Lawyers in Boulder, Colorado told the Supreme Court that judges should stay out of the dispute until there is a dispute between the circuit courts.

“If the petitioners are able to convince a circuit to accept their position, this court may decide to intervene at that time,” the Colorado lawyers told the court in August (climate wireAugust 11).

Government lawyers noted that the High Court last year rejected a plea by oil companies asking judges to find that climate liability suits brought by Oakland, Calif., and San Francisco belonged in federal court (green wireJune 14, 2021).

Suncor and Exxon have argued that the High Court sometimes agrees to “resolve disputes over federal issues, not disputes over the outcome of cases”.

And industry lawyers told the Supreme Court that the Colorado lawsuit involves a smaller group of defendants than other climate liability cases “and is therefore less likely than those cases to present recusal issues.”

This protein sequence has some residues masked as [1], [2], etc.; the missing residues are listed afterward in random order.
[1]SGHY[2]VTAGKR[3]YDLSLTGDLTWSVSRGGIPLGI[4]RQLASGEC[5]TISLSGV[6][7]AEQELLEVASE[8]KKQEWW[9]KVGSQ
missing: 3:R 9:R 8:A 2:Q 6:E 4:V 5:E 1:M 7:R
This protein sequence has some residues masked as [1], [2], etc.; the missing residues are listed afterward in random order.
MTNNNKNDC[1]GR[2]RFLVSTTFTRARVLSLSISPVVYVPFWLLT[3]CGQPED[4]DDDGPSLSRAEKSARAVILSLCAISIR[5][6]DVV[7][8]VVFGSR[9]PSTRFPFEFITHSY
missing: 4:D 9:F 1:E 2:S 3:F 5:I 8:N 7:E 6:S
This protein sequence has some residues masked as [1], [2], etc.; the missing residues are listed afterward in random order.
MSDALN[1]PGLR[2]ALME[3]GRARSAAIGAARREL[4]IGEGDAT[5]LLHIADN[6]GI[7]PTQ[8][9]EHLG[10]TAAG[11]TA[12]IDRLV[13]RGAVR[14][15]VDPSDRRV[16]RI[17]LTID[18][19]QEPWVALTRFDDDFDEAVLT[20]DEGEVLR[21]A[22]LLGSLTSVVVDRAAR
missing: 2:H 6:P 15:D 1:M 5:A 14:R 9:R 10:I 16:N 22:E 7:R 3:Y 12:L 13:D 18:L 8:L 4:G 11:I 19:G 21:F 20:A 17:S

Recusals became a problem when the Supreme Court ruled BP vs. Baltimore Last year. Judge Samuel Alito, who owns shares in two other companies involved in the Baltimore climate dispute, withdrew from the proceedings.

The American Petroleum Institute has urged the court to support Suncor and Exxon’s motion, arguing in a friend of the court brief that “the ad hoc and unpredictable decisions of individual state courts, seeking to govern the worldwide conduct of a handful of individual defendants , are not a sensible way to approach problems of this scope and magnitude.

Indiana Attorney General Todd Rokita and 15 other Republican attorneys general also appealed to court to address the issue, calling the climate lawsuits that have been filed in majority Democratic-run states a “threat to consistent law, politically responsible government and federalism.”

The attorneys general say that while state courts are “essential to addressing local harms resulting from local behavior, … their abilities to assess the costs and benefits of local economic activity make them ill-suited to impose standards for greenhouse gases emitted elsewhere, even if these out-of-state emissions have an attenuated local effect.